Apologies to Pink Floyd and their “Obscured by Clouds” album.
When I was at school learning Indonesian I was introduced to the concept of “jam karet” or rubber time. This is loosely defined as the idea that when an Indonesian says he will turn up at 10 o’clock he may well turn up at 10.15 or 10.30 or a week from Tuesday. Time does not constrain him nearly as tightly as it does us, well me anyway.
This concept can also be applied to our New Guinea guides on the Kokoda Track who, when asked how much longer we would be walking, might reply with, “Two and a half hours”. We would then be pleasantly surprised when we turned up at our destination after only two or maybe even one and a half hours. As they had all walked the Track many, many times (158 times for our cook, or so he told us) we assumed they knew pretty precisely how long it took to walk from one village to the next. We thought they were probably factoring in our slower pace and tendency to get tired or maybe they were exaggerating in order to spur us on. The mind is a funny thing and, when told it will be driving the body for another two and a half hours, it knuckles down and gets on with the job. If the time happens to be shorter than expected this is a very welcome surprise. Watch out if the opposite occurs, however.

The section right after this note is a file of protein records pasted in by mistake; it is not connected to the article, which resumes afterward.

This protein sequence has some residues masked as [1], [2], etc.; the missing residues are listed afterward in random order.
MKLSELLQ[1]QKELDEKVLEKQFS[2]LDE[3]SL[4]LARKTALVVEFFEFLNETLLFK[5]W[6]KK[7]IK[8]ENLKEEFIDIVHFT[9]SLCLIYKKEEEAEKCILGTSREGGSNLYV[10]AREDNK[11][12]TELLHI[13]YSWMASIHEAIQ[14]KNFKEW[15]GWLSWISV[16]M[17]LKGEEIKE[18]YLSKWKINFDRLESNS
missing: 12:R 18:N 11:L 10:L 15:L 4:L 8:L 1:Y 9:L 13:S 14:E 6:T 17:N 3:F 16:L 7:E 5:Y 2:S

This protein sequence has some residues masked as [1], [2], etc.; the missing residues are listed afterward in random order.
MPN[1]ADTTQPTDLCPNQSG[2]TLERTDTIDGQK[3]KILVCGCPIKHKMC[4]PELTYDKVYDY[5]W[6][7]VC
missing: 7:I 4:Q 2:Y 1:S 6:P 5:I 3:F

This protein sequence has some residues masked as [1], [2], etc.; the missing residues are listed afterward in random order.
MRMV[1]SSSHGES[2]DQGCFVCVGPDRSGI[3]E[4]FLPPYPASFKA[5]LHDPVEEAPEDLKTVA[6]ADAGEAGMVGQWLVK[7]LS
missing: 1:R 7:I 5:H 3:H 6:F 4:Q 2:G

One memorable afternoon we asked for an estimate of remaining walking time and were told, “45 minutes to an hour, depending on how fast you walk.” It actually ended up being three hours, the final 30 minutes of which was down an almost vertical ravine! This was agony because the mind had prepared the body for a brisk 60 minute walk, which it expected to finish shortly thereafter. Because of this expectation the walk became a much greater slog than if we had been told from the outset that we would be hiking for three more hours.
None of the New Guinea guides wore watches and I suspect their concept of time was a rubber one indeed. But then none of them had to catch trains, attend meetings or be anywhere at any specific moment. You walked when it was light and stopped when you arrived or it got dark. What else was there to know and why did these pesky tourists keep asking these stupid, irrelevant questions?
Dr. F. Bunny